Friday, September 19, 2008


Wired - The scrappy civil liberties group suing the telecom giant filed another suit -- this one against the government and top officials involved in the spying. By suing the government directly, the EFF is attempting to undermine the government's plan to use a new power handed to it by Congress in July. The so-called telecom immunity provision nearly automatically forces a judge to dismiss lawsuits against companies accused of helping the government spy -- without court approval -- on the phone and internet communications of Americans.

Thursday's potential class action suit against the government -- filed in federal district court in Northern California -- seeks a halt to the program, an accounting of who was spied on and damages for the five named plaintiffs. It also names high government officials -- in their official and personal capacities -- putting them at risk of fines they would be personally liable for.

Among those listed - former Attorney General John Ashcroft, former Attorney General and White House Counsel Alberto Gonzales, Vice President Dick Cheney, and Cheney's chief of staff David Addington, along with current and former heads of intelligence agencies involved in the spying. . .

The suit argues the spying violated federal wiretap law, the First Amendment's guarantee of anonymous speech and the Fourth Amendment's guarantee against unreasonable searches.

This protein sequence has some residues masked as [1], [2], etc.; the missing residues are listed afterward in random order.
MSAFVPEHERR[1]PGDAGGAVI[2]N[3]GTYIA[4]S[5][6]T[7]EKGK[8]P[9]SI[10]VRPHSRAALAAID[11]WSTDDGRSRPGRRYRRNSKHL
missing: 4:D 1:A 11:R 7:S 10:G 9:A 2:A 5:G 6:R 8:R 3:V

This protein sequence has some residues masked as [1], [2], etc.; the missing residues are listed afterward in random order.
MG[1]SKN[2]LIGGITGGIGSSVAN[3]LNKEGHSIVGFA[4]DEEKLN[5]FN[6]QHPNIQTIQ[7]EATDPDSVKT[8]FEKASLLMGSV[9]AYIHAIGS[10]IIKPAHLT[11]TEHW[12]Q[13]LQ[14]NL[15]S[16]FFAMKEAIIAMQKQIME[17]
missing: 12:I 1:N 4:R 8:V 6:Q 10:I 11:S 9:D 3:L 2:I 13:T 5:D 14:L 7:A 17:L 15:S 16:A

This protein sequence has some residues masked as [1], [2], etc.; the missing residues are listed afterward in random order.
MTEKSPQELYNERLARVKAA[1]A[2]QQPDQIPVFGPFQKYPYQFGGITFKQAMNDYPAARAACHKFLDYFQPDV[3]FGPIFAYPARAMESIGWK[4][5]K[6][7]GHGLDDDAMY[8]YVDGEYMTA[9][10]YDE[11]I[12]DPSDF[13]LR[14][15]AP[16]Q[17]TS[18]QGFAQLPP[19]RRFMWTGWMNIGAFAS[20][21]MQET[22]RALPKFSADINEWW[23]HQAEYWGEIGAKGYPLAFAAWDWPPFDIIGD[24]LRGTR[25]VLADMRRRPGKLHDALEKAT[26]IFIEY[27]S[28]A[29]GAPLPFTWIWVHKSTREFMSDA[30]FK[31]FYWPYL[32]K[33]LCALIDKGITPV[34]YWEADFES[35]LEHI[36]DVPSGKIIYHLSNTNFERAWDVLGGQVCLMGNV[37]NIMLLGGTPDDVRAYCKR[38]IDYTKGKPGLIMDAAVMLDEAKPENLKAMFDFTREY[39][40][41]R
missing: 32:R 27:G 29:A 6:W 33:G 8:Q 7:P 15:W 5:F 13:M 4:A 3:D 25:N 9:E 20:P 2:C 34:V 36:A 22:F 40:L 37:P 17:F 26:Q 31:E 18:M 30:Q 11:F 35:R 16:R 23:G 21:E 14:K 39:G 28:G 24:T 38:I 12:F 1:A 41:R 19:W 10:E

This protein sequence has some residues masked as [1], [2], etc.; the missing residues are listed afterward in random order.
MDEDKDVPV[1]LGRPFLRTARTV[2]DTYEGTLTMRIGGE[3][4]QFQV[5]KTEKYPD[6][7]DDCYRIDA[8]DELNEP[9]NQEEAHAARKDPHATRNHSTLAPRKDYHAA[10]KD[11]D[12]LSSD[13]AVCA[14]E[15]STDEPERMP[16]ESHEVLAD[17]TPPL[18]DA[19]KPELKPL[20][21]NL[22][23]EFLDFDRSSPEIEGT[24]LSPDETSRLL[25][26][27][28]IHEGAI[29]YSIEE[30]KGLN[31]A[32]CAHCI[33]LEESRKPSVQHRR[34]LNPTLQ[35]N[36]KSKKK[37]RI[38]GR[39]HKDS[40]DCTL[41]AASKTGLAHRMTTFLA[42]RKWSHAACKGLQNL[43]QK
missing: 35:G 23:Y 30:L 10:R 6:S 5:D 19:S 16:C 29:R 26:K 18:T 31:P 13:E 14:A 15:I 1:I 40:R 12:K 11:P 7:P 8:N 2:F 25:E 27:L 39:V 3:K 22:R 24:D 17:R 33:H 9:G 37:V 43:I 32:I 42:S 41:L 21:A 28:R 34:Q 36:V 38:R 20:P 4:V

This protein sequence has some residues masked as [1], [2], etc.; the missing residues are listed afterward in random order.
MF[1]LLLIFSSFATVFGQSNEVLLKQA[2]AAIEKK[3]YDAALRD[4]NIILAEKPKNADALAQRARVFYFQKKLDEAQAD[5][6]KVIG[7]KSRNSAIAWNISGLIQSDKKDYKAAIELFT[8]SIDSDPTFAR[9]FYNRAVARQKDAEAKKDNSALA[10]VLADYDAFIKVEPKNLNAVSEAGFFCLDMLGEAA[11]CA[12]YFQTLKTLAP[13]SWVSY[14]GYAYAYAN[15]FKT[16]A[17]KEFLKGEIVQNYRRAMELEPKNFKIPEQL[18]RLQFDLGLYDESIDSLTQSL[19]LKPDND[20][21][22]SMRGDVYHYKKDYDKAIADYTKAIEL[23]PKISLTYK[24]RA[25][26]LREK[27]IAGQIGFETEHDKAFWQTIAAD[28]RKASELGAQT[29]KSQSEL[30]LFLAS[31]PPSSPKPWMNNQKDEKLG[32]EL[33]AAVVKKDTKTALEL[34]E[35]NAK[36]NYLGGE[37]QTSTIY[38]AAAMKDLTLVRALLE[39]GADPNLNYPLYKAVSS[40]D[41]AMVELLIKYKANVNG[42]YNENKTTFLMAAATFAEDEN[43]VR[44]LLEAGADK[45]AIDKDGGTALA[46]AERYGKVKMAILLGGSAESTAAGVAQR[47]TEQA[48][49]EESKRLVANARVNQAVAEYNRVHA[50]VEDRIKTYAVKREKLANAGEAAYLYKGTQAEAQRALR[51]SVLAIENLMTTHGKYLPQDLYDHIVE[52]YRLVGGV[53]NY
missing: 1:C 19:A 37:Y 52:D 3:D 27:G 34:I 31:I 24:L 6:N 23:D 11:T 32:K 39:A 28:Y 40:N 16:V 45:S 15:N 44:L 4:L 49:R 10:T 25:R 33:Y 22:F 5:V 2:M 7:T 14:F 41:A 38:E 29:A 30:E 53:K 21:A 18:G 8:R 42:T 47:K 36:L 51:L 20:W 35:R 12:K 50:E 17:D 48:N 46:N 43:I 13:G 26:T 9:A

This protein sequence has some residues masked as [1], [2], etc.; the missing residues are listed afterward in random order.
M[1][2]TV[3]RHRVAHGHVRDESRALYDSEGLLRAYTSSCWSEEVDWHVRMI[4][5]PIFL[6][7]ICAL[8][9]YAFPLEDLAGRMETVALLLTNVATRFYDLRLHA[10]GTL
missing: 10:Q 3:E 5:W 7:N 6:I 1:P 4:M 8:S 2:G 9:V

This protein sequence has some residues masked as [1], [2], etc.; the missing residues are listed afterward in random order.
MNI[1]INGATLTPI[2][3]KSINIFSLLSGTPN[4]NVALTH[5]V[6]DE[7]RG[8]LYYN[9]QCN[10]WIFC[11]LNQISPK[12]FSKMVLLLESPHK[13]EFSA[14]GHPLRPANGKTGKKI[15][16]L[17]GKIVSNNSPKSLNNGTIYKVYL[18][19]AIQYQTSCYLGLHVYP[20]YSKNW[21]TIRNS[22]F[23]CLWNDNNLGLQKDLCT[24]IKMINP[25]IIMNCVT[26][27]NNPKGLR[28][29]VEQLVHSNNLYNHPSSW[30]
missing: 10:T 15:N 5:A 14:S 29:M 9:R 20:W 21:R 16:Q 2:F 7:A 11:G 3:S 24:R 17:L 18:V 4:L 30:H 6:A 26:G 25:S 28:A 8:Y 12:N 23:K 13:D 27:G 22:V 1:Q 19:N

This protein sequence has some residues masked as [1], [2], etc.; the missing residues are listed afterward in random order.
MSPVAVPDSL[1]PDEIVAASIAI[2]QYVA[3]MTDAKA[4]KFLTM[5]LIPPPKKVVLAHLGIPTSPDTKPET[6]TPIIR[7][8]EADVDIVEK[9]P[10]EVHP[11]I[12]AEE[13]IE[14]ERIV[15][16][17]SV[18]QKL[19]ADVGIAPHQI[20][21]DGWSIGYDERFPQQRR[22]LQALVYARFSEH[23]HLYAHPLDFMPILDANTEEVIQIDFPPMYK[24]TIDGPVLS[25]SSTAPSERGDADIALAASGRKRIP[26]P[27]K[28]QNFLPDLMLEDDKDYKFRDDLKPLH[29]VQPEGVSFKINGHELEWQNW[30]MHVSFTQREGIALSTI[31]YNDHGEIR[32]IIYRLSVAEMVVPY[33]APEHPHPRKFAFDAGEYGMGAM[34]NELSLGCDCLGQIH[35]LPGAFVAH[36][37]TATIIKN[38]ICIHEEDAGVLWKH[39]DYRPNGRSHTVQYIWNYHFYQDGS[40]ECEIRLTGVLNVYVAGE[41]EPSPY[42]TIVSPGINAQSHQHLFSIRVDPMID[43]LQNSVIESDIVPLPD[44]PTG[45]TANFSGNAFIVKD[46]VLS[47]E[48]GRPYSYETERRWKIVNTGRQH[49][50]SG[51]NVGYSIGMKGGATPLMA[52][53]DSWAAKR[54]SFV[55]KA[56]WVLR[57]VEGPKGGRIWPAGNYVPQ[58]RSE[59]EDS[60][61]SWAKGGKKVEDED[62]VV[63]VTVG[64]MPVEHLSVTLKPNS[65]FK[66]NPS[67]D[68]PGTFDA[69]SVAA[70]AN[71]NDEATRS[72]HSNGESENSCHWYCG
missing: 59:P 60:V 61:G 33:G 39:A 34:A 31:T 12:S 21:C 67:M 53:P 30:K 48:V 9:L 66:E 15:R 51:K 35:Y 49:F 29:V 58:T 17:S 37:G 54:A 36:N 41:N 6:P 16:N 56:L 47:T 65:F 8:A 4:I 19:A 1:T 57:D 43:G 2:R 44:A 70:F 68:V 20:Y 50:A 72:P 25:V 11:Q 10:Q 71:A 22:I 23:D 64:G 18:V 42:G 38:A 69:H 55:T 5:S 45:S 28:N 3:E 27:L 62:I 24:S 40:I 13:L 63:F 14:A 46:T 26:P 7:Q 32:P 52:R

Others have challenged the government program directly, but no one has succeeded so far. The EFF hopes the whistle-blower evidence it has used to keep the AT&T case alive will also work to prove it has a right to sue the feds as well. . .

The suit relies heavily on company documents provided to it by former AT&T technician Mark Klein, who says the NSA controlled a secret internet spying room in an AT&T facility on Folsom Street in San Francisco.

That suit so annoyed the government that the President threatened to veto a bill expanding his ability to spy without warrants unless Congress also included retroactive legal immunity for telecoms being sued for allegedly helping the government warrantlessly spy on Americans.

After a drawn-out fight over immunity that included a threatened filibuster, the Democratically controlled Congress acceded in July to Bush's demand for immunity.


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